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DNSOP WG                                             Edward Lewis
INTERNET DRAFT                                       NAI Labs
Category: I-D                                        March 2, 2001

                    Handling of DNS Zone Signing Keys
                    <draft-ietf-dnsop-keyhand-04.txt>

Status of this Memo

This document is an Internet-Draft and is in full conformance with all
provisions of Section 10 of RFC2026.

Internet-Drafts are working documents of the Internet Engineering Task
Force (IETF), its areas, and its working groups.  Note that other
groups may also distribute working documents as Internet-Drafts.

Internet-Drafts are draft documents valid for a maximum of six months
and may be updated, replaced, or obsoleted by other documents at any
time.  It is inappropriate to use Internet-Drafts as reference
material or to cite them other than as "work in progress."

The list of current Internet-Drafts can be accessed at
http://www.ietf.org/ietf/1id-abstracts.txt

The list of Internet-Draft Shadow Directories can be accessed at
http://www.ietf.org/shadow.html.

Comments should be sent to the authors or the DNSOP WG mailing list
dnsop@cafax.se.

This draft expires on September 2, 2001

Copyright Notice

Copyright (C) The Internet Society (1999-2001).  All rights reserved.

Abstract

DNS Security Extensions require a greater interaction between zone
administrations sharing a zone cut.  The center of the interaction is
the handling of the zone keys of the child and the signature applied
by the parent.  DNSSEC does not include a protocol for this, but the
means of this interaction need definition to maintain the security of
DNS.

1 Introduction

This document has existed for quite some time.  The purpose of this
document is to capture lessons learned regarding DNSSEC zone keys.  In
the past two years numerous workshops have been held, each adding to
the community's lessons learned.

In past editions of this document, the outline consisted of describing
the lifecycle of a key and the steps needed to get it validated by the
parent.  In this edition, a new approach is being taken.  The lessons
learned are described without regard to fitting into an operations
procedure.  The hope is to develop a better explanation of the issues
surrounding what will someday describe a "best current practice."

2 Terminology

Zone keys are explicitly defined in RFC 2535, but there have been
certain phrases that are increasingly used that may cause confusion to
new comers.

A zone key really refers to two cryptographic values, called a public
key and a private key.  The two values always work in tandem, hence
the singular reference.  The phrase "signing with the zone key" refers
to using the private key to generate digital signatures.  The phrase
"verifying with the zone key" refers to the use of the public key to
verify the data and signature.

3 Threats to Keys

The threats to a zone key center on threats to the private key.  There
are three ways a zone key can be come useless to the owner (and
possibly an advantage to an attacker).  The private key could be come
"exposed," "discovered," or "lost."  The latter case, a lost key,
refers to perhaps accidentally deleting the key from storage, and is a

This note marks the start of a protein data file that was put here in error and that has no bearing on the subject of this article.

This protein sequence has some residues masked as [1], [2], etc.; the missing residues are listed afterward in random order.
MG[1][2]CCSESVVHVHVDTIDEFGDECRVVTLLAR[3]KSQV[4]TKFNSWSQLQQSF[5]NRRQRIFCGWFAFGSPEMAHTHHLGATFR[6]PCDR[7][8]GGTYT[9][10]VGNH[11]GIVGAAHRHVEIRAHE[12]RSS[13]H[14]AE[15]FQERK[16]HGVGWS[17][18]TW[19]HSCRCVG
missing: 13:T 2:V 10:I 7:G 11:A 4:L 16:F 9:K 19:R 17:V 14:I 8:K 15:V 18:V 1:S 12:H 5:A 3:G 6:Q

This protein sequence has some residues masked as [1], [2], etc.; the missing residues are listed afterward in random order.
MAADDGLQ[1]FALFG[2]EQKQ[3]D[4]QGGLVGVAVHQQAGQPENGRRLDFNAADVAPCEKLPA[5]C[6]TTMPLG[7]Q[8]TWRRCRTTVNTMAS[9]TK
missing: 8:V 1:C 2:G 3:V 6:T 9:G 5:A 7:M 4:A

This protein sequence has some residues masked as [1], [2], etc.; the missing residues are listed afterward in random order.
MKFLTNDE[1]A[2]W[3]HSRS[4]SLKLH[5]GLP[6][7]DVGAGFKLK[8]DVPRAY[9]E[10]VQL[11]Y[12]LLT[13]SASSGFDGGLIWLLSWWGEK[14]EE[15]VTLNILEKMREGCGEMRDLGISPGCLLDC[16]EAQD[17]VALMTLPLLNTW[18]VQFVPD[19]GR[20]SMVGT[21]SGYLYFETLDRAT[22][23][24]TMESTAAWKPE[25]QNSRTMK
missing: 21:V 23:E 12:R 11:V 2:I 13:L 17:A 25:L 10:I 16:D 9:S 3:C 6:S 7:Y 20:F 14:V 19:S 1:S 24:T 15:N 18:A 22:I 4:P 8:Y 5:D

case that is of little concern.  (Keys can be replaced easily.)

An "exposed" key refers to a private key that is seen, or copied, by
an unauthorized person.  This could happen if the host holding the key
is infiltrated or sloppy transferring of the key (such as in
unencrypted email).

A "discovered key" is one that is found through performing
cryptographic analysis of the public key, data sets and signatures.
Depending on various factors, such as algorithm and key size, a
determined analyst can reverse engineer the private key.

This latter loss is the most troublesome.  This kind of loss is what
creates the limited lifetime of a key.  Because of this, there is a
need to fully develop key changing (or rollover) procedures.

Unfortunately, there is no current recommendation on how long it would
take to discover a given private key.  Such knowledge would be
invaluable in the design on key handling procedures.

4 "Lateral Signing"

Lateral signing refers to the use of key-signing keys and data-signing
keys to balance the need to change keys (avoiding discovery) and the
need to configure new keys in resolvers.

This approach has been developed for the use of TLDs in absence of a
signed root zone.  This approach is applicable anywhere in the DNS
hierarchy, and will be needed by the root zone when it is signed.

The thought is as follows.  A zone assumes that the parent is not
secured, hence must distribute a public key to all resolvers of
interest.  This key is a key-signing key, it will be used to sign as
little as possible to minimize the risk of discovery.  Other keys are
used to sign the zone, with these keys changed roughly once a month.

At any one time, the zone's key set will have the one key-signing key
and some number of data-signing keys.  The key-signing key will sign
the zone key set, and the other key or keys, the zone data.

A resolver would start with the key-signing key configured.  When data
arrives, it does so accompanied by a signature generated by a
data-signing key.  The resolver then retrieves the data-signing key as
part of the zone key set, which is signed by the key-signing key.
Hence the chain is from key-signing key to data-signing key (signed by
key-signing key) to data (signed by data-signing key).

The term "lateral" signing comes from the observation that the
key-signing key and the data-signing key are from the same place in
the hierarchy (same owner name).

5 Getting Validation

In order for DNSSEC to scale, zones will need to have their parents
validate the zone keys.  This process is the most difficult issue
facing DNSSEC deployment.

Summarizing this needed process, a child zone sends its zone key set
to the parent, the parent signs it and returns the data to the child.
This process is complicated by its volume (number of zones) and its
repetitiveness due - to the key discovery problem.

One important issue that has been raised regarding this process is